The group reported a 49.2 per cent hike in annual revenues to £4.7 billion for the 52 weeks to 2 February, coming in at the higher end of market expectations. Profit before tax rose 15.4 per cent to £339.9 million.
JD said it was “not immune” to the challenges facing the wider UK retail sector, but added that its British and Irish business had delivered an increase in sales and profitability.
The performance has reinforced management’s belief that bricks-and-mortar stores are still having a positive influence, as the estate “raises brand awareness, provides consumers with an opportunity to physically see and try the product, and enables us to provide multiple delivery points”.
Globally, the group opened a net 83 additional JD stores during the period with 78 of these in international markets as it turns its attention abroad.
In the US, the first five JD stores were opened, including four conversions of existing Finish Line stores. JD bought the American retailer last year and has been working to improve its profitability.
Executive chairman Peter Cowgill told investors: “We firmly believe that the elevated and dynamic multibrand, multichannel proposition of the core JD fascia, which enjoys the ongoing support of the key international brands, has the necessary agility to continue to exceed consumer expectations and prosper in an increasing number of international markets.”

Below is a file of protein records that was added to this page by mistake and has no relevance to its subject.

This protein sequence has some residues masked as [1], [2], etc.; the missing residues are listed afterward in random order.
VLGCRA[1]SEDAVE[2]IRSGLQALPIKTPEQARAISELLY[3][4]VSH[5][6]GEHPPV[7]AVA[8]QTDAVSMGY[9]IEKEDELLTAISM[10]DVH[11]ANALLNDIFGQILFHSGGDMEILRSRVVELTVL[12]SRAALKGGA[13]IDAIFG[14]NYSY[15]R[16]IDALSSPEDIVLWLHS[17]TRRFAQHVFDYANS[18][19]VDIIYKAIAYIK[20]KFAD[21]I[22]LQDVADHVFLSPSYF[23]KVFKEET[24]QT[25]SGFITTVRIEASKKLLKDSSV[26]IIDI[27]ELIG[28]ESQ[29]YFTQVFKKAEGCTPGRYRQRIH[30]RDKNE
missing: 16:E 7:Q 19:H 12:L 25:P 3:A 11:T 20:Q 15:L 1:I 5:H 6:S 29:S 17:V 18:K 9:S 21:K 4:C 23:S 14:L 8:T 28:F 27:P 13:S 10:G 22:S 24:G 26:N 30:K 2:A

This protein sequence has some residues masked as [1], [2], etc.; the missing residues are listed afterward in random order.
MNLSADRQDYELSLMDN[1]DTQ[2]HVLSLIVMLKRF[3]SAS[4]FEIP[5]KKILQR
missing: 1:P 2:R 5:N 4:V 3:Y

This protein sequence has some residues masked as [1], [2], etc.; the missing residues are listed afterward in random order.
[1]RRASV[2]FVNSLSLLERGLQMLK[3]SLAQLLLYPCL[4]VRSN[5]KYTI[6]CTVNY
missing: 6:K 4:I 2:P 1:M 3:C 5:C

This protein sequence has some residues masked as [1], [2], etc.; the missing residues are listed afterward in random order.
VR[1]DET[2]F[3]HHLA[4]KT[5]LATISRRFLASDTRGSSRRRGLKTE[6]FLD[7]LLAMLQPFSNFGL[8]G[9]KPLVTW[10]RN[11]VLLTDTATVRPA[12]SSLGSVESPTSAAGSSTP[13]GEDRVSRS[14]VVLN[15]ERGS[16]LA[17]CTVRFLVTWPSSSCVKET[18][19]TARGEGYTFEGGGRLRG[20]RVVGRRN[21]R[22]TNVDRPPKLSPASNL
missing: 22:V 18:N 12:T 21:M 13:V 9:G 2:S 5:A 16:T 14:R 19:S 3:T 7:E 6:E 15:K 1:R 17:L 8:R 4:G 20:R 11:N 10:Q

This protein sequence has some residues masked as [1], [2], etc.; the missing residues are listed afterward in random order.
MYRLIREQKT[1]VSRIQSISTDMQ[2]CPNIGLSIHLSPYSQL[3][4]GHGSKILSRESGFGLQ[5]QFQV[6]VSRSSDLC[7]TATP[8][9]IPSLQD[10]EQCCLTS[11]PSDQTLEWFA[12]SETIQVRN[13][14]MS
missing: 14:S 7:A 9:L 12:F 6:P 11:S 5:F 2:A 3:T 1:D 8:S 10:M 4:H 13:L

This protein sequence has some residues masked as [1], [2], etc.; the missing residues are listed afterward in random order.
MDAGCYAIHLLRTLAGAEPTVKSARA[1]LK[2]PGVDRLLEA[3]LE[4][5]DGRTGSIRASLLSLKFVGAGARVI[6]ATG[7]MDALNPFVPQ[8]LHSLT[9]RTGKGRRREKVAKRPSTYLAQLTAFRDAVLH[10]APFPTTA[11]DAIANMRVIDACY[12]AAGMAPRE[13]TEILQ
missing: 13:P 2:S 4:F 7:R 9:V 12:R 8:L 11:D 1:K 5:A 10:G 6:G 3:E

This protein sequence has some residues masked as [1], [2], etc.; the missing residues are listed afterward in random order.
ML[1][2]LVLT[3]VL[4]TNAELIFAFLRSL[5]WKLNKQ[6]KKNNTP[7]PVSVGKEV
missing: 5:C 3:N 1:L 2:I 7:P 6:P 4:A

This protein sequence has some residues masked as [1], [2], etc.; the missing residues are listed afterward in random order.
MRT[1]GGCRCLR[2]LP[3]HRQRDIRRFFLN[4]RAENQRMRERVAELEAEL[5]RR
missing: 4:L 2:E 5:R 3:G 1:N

He added: “We believe that our acquisition of the Finish Line business in the United States, the largest market for sport lifestyle footwear and apparel and the home to many of the global sportswear brands, will have positive consequences for our long-term brand engagement whilst significantly extending the group’s global reach.
“We maintain our belief that Finish Line is capable of delivering improved levels of profitability.”
The firm said it had been a “particularly weather-challenged year” for its outdoor businesses. Despite that, total like-for-like sales, including online, across the division’s combined fascias remained “marginally positive”, JD added.
The board has proposed a final dividend of 1.44p, up from 1.37p, bringing the total shareholder payout for the year to 1.71p, an increase of 5 per cent.
David Madden, market analyst at CMC Markets UK, said JD Sports was a company that was “in fashion”.
“The dividend was nudged higher to 1.44p from 1.37p, and even though it isn’t a huge pay-out, at least it is increasing,” he noted.
“The firm is the standout performer of the retail sector.”